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ʻIke Kūpuna will broaden participation in the natural resource sciences by incorporating indigenous knowledge into ecological coursework (Co-PI Andrea Kealoha) or ʻIke Kūpuna will Build self-sufficiency of local Indigenous farmers to monitor water quality

The University of Hawaiʻi recently received a total of $1.9 million from the federal government to promote and strengthen its ability as a Native Hawaiian-serving institution to carry out education, applied research and related community development programs broadly within food and agricultural sciences. The three grants are from the U.S. Department of Agriculture’s National Institute of Food and Agriculture, which was established in 2008 to find innovative solutions to issues related to agriculture, food, the environment and communities. Two grants went to UH Mānoa and one went to UH Maui College.

“This funding is an important investment in the future of Hawaiʻi’s food and agriculture system, and the Native Hawaiian communities that have been stewards of the land for centuries,” Sen. Mazie Hirono said in a release. “UH’s programs, like GoFarm, play an important role in teaching and training the next generation of individuals who will care for the land and be responsible for strengthening Hawaiʻi’s sustainability practices. I am glad that this funding will be used to support our local economy, develop our workforce, and engage members of the Native Hawaiian community as we work to protect the land and feed our communities for years to come.”

Grants and excerpts of their descriptions

Person on a boat testing water sample
King Kekaulike high school student, Jonah Goldberg, collects samples on Maui for water quality analyses.
Two people in lab looking at test tubes
USDA student intern, Kehau Kimokeo, and water quality lab technician, Arik Dadez, process coral tissue samples collected in the Papahānaumokuākea Marine National Monument.

Hawaii-One-Ag 2022: Enhancing Agricultural Education at the University of Hawaii ($999,970)

“The goal of Hawaii-One-Ag is to engage increasing numbers of Hawaii residents in post-secondary education. Educational opportunities in agriculture and environmental management are available at almost all UH colleges and universities. Our plan to better connect and articulate these opportunities will provide prospective students with pathways to obtaining degrees and employment in rewarding careers.”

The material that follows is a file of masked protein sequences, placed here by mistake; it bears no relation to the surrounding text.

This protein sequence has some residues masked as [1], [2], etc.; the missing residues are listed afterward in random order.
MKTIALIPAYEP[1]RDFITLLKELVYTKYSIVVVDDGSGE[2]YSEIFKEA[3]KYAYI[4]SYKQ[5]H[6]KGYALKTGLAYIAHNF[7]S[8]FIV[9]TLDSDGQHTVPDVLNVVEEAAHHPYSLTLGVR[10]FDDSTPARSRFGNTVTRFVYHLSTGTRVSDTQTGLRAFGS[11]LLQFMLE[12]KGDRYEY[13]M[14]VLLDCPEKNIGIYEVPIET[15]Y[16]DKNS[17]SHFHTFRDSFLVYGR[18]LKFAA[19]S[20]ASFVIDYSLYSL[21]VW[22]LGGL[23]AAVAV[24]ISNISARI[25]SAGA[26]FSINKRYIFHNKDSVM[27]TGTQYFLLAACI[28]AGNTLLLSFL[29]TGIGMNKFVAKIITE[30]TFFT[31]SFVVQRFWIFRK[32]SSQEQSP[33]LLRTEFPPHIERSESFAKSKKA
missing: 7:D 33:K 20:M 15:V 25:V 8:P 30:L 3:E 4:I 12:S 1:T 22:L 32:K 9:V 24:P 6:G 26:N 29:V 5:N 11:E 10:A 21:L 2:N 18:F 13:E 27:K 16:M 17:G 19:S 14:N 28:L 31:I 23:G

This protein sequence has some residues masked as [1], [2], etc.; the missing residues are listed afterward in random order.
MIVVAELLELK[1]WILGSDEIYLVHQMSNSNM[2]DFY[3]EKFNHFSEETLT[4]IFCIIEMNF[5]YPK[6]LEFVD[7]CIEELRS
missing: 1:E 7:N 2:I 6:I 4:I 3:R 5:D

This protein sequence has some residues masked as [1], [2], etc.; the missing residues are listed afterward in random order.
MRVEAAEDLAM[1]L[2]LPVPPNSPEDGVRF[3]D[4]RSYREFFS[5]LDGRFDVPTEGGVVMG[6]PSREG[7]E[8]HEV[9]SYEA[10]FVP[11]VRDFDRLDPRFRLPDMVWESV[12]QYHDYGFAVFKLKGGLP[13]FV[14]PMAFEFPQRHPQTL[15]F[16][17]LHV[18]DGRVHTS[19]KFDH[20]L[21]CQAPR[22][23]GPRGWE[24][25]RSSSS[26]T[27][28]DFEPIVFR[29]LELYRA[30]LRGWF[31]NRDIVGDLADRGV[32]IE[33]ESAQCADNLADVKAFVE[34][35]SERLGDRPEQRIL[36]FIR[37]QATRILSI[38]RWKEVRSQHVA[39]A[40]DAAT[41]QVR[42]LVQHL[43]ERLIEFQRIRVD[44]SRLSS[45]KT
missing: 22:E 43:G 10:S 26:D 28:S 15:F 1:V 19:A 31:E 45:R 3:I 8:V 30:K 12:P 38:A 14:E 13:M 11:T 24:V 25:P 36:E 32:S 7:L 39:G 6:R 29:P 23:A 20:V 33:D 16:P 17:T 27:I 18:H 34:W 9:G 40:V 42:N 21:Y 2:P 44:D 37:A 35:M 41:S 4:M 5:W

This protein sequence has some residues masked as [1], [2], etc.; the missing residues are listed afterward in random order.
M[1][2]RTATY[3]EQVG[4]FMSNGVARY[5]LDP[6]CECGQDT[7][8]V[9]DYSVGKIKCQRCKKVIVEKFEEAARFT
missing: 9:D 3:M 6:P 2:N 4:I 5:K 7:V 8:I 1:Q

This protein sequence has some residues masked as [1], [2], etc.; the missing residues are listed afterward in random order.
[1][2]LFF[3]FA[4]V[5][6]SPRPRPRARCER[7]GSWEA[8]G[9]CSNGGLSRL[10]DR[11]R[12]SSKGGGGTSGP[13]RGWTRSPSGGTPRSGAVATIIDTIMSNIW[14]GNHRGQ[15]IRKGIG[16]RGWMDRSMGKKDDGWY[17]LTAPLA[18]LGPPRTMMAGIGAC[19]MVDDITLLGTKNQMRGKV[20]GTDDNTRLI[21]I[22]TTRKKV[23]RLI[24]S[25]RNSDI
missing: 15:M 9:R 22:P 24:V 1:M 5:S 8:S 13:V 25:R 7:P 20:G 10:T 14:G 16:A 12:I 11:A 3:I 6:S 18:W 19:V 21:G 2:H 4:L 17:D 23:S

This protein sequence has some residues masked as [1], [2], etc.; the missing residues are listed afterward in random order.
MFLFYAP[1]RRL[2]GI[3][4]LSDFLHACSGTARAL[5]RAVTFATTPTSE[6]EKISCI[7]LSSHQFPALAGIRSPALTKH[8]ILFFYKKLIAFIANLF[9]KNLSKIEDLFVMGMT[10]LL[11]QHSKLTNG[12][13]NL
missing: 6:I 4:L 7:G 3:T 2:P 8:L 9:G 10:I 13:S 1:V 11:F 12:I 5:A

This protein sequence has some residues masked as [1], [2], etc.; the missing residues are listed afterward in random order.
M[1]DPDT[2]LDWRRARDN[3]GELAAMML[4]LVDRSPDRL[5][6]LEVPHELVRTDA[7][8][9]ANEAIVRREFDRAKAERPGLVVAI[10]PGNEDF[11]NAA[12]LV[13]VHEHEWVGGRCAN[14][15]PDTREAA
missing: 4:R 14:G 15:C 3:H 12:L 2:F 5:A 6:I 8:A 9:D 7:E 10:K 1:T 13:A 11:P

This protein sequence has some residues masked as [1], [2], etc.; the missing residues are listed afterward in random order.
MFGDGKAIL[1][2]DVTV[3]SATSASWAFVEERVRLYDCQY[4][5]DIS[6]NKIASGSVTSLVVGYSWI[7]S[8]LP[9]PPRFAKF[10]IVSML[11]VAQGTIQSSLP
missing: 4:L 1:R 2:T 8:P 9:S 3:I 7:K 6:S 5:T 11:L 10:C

ʻIke Kupuna: Integrating Traditional Knowledge Into Natural Resource Sciences ($475,000)

“The health of island communities and cultures depends on the quality and abundance of water resources. However, managing our limited water resources in the face of growing pressures such as a rising population, land-use changes and climate change, is challenging. In addition, there is a need to increase indigenous peoples’ participation in the management of their natural resources.

ʻIke Kupuna: Integrating Traditional Knowledge Into Natural Resource Sciences, will combine education and extension with a focus on traditional ecological knowledge (TEK) and practices to broaden participation in the Food, Agriculture and Natural Resources (FAN) sciences and ensure the perpetuation of Maui’s water resources. ʻIke Kupuna will focus on curriculum design, student experiential learning, and student recruitment, retention and educational equity. ʻIke Kupuna will build self-sufficiency in the indigenous grower community by offering a training program and resources for water quality monitoring. In total, this project will directly impact 53 people, of which 45% will be Native Hawaiian.”

GoFarm Hawaii (GFH): Growing Hawaii’s Agricultural Workforce and Industry ($440,000)

person with a hat holding a bunch of vegetables

“This Integrated Research, Education and Extension project will help improve Hawaii’s local economy, reduce its dependence on imported food, and increase food sustainability by educating and developing the local agricultural workforce. GoFarm Hawaii (GFH) prepares students for careers in food, agriculture, and natural resources by offering a certificate-based farmer training program that provides a non-traditional, experiential education pathway for adult learners. GFH also provides business technical assistance to existing and aspiring farmers.

This project will improve GFH‘s beginning farmer training by enhancing its curriculum and leadership training. Educational opportunities for farmers will be expanded through a series of courses that include growing Native Hawaiian Canoe Crops, increasing farm revenue opportunities, and improving farm skills. GFH will increase its support of Native Hawaiian (NH)/ Underrepresented (UR) community on Molokai and staff will deepen its agricultural and cultural knowledge. GFH will increase networking and outreach with NH/UR communities. Leadership opportunities for students, GFH staff, and its network will also be added. The project activities have statewide reach, fill identified needs, and create immediate economic and food system impact.”

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